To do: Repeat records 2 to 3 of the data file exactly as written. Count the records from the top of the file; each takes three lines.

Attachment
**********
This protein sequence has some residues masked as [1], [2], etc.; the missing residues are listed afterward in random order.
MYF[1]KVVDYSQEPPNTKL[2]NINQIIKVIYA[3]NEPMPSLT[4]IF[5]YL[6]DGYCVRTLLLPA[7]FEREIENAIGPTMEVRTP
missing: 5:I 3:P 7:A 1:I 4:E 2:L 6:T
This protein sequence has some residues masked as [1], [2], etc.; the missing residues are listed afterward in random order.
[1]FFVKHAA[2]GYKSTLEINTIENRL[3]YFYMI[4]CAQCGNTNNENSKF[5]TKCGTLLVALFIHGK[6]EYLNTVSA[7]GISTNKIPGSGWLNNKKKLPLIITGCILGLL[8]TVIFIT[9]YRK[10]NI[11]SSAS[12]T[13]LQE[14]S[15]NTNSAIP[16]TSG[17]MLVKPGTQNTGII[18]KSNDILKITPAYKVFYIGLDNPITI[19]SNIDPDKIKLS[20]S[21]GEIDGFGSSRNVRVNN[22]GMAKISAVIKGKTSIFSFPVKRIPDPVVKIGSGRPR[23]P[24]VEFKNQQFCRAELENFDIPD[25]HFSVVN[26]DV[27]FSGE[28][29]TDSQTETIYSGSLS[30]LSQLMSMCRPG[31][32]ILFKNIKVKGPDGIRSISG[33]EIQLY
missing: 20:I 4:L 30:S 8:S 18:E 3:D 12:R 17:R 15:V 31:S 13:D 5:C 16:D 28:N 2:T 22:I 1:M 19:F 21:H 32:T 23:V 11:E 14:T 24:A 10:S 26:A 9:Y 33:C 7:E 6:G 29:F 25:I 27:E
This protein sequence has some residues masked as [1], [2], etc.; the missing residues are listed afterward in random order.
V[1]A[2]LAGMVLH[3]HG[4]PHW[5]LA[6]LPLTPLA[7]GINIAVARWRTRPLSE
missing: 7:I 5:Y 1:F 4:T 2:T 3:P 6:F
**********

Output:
This protein sequence has some residues masked as [1], [2], etc.; the missing residues are listed afterward in random order.
[1]FFVKHAA[2]GYKSTLEINTIENRL[3]YFYMI[4]CAQCGNTNNENSKF[5]TKCGTLLVALFIHGK[6]EYLNTVSA[7]GISTNKIPGSGWLNNKKKLPLIITGCILGLL[8]TVIFIT[9]YRK[10]NI[11]SSAS[12]T[13]LQE[14]S[15]NTNSAIP[16]TSG[17]MLVKPGTQNTGII[18]KSNDILKITPAYKVFYIGLDNPITI[19]SNIDPDKIKLS[20]S[21]GEIDGFGSSRNVRVNN[22]GMAKISAVIKGKTSIFSFPVKRIPDPVVKIGSGRPR[23]P[24]VEFKNQQFCRAELENFDIPD[25]HFSVVN[26]DV[27]FSGE[28][29]TDSQTETIYSGSLS[30]LSQLMSMCRPG[31][32]ILFKNIKVKGPDGIRSISG[33]EIQLY
missing: 20:I 4:L 30:S 8:S 18:E 3:D 12:R 17:R 15:V 31:S 13:D 5:C 16:D 28:N 2:T 22:I 1:M 19:F 21:H 32:T 23:V 11:E 14:T 24:A 10:S 26:A 9:Y 33:C 7:E 6:G 29:F 25:I 27:E
This protein sequence has some residues masked as [1], [2], etc.; the missing residues are listed afterward in random order.
V[1]A[2]LAGMVLH[3]HG[4]PHW[5]LA[6]LPLTPLA[7]GINIAVARWRTRPLSE
missing: 7:I 5:Y 1:F 4:T 2:T 3:P 6:F